Death is final; there is no opportunity for changing the condition of the soul after death. The only thing left after death is the judgement. If you die a sinner that is how you will remain; if you die a saint that is how you will remain.


I have just listed a couple reasons why 1 Corinthians 15:29 cannot support the Mormon view. I believe that these reasons that I listed above are the "death blow" to their "grave" error (pun intended). There are literally dozens of explanations as to what Paul meant, so feel free to take your pick.

My personal favorite of all the explanations is as follows: Paul is not stating that this is a practice of his or the Corinthian church, rather this is a practice that "they" do. The "they" must be understood with in the context of the entire chapter. There is a "we" and "they" being discussed in the chapter. The "we" is obviously Paul and the Corinthian Christians, and the "they" are those who say, "there is no resurrection of the dead."

The purpose of 1 Corinthians 15 is to rebut "they" who say there is no resurrection. Multiple times Paul states their position and then offers a rebuttal, or demonstrates an unacceptable or contradictory conclusion inherent to their position. So, he states their view, then rebuts it.

In verse 16 Paul argues, if there is no resurrection as "they" say, then Christ is not risen. Again in verse 35 Paul states their opinion when he says, "but some will say." He is stating what "they" say in order to refute it . It is my preferred opinion that this is what Paul is doing in verse 29 when he says, "Else what shall THEY do which are baptized for the dead, if the dead rise not at all? why are THEY then baptized for the dead?"

Paul was not saying that we baptize for the dead, he was saying that "they," those who deny the resurrection from the dead, were baptizing for the dead. He then asks, why would "they" baptize for the dead if the dead is not raised? That would be a colossal waste of time.


If I viewed the text as Paul discussing a Christian practice of "baptizing for the dead," then this would be my preferred view. Since the topic of 1 Corinthians 15 is the resurrection, Paul is making the point that baptism points us to the resurrection. In Romans 6 Paul uses baptism, as a type of being buried and raised with Christ; therefore baptism points to resurrection.

Here in 1 Corinthians 15 Paul is arguing that the resurrection of Christ that we share in through baptism is the earnest, or first fruits, of a final resurrection at the second coming of Christ. So, if our baptism looks forward to resurrection, and there is no resurrection, then why are we baptized for the dead.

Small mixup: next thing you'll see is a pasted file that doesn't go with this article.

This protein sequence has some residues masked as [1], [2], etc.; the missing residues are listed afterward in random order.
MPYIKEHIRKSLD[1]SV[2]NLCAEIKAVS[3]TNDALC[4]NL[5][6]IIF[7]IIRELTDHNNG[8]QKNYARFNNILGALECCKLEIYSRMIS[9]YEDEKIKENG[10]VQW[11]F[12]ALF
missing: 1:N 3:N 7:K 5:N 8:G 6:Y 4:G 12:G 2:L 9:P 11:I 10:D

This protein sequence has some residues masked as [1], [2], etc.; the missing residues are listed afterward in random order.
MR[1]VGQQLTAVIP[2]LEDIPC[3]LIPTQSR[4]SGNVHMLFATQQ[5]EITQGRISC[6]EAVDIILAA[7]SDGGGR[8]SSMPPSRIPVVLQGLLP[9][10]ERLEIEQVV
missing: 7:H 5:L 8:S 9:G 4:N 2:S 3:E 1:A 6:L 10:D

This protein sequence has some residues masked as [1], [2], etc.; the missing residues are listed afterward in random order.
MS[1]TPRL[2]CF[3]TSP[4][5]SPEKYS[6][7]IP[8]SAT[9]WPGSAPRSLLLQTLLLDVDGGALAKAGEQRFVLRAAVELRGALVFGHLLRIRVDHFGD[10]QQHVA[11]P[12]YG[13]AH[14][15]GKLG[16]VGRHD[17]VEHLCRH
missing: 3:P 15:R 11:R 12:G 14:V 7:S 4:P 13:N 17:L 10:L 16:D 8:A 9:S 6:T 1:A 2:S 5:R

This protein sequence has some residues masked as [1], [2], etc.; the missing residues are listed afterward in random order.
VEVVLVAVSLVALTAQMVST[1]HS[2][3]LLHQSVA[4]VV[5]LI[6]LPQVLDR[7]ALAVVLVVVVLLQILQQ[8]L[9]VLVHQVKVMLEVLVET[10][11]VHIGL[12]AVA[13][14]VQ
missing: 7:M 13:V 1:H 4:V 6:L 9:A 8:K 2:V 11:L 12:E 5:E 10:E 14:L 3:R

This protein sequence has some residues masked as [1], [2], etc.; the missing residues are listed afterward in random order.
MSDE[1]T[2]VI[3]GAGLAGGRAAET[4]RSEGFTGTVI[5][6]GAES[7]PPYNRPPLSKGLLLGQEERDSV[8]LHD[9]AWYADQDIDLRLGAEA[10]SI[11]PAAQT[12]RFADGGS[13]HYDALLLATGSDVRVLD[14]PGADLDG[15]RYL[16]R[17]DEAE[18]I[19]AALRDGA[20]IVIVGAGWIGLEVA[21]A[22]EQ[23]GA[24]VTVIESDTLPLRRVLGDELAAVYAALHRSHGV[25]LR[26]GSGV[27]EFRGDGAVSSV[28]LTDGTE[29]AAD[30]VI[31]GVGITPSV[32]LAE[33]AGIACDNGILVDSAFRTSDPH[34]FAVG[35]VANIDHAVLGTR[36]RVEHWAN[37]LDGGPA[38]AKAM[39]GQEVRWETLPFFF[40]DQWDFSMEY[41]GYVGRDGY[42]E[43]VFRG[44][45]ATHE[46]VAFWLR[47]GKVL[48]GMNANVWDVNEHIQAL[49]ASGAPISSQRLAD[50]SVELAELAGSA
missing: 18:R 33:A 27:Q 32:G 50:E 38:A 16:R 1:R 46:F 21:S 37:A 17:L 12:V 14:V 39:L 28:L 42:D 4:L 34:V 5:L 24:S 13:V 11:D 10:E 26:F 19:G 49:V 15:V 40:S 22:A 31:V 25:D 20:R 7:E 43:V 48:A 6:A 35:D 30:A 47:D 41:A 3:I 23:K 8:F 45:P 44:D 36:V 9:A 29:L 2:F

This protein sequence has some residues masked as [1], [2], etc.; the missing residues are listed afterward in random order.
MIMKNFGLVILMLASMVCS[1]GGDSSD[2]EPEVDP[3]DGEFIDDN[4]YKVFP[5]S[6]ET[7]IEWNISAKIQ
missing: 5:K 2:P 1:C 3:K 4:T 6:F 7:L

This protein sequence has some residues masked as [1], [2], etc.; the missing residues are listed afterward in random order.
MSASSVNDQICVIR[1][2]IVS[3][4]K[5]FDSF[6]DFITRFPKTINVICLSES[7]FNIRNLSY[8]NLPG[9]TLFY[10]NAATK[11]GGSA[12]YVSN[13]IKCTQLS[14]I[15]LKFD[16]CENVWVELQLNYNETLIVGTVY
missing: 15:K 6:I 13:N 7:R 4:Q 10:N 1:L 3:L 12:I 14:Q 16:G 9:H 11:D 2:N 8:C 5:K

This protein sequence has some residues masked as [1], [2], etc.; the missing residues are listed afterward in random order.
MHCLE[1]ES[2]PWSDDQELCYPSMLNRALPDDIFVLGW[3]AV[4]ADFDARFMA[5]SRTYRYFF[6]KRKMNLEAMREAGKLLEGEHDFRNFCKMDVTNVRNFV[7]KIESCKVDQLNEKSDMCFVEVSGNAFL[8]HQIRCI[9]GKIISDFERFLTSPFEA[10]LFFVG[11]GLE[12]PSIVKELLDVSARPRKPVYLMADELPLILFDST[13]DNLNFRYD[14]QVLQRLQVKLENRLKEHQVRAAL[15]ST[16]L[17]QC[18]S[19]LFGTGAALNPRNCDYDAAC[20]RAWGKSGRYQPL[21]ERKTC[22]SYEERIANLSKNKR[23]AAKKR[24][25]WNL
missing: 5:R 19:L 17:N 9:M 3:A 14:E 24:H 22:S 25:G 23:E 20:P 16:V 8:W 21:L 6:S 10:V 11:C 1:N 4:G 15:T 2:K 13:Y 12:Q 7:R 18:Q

So that the dead that we are baptized for, or in reference to, are the dead in Christ that shall be raised in the resurrection. So, if baptism looks forward to resurrection, and there is none, then baptism is a waste of time.

It is late so I hope I am making sense. Make up your own mind. Chose any one of the many possibilities that are available as long at it can be harmonized with the whole of what the Bible teaches about baptism.

My Favorite Woman Preacher

The story of Jonah from Corinth Baptist Church on Vimeo.

Monday, November 8, 2010

Women Laboring in the Gospel!

"And I intreat thee also, true yokefellow, help those women which laboured with me in the gospel, with Clement also, and with other my fellowlabourers, whose names are in the book of life." Philippians 4:3 KJV
There can be no dispute about whether women can labor in the Gospel, Philippians 4:3 says that they can. The question is, what does "in (Greek "en") the Gospel" mean? I think there is strong evidence to suggest that "in the gospel" is a euphemism for preaching. Whatever it means, one cannot dismiss it as: washing clothes, cooking meals, cleaning the church, or any number of other activities that have been suggested as the explanation for laboring "in the Gospel."

I am going to approach this in to ways: 1. I will show how the phrase is consistently used throughout scripture. 2. I will show how Paul uses different language in Philippians to show the relationship of the ministry to the Gospel, and the relationship of saints to the Gospel.

"For God is my witness, whom I serve with my spirit in the gospel of his Son, that without ceasing I make mention of you always in my prayers;" Romans 1:9 KJV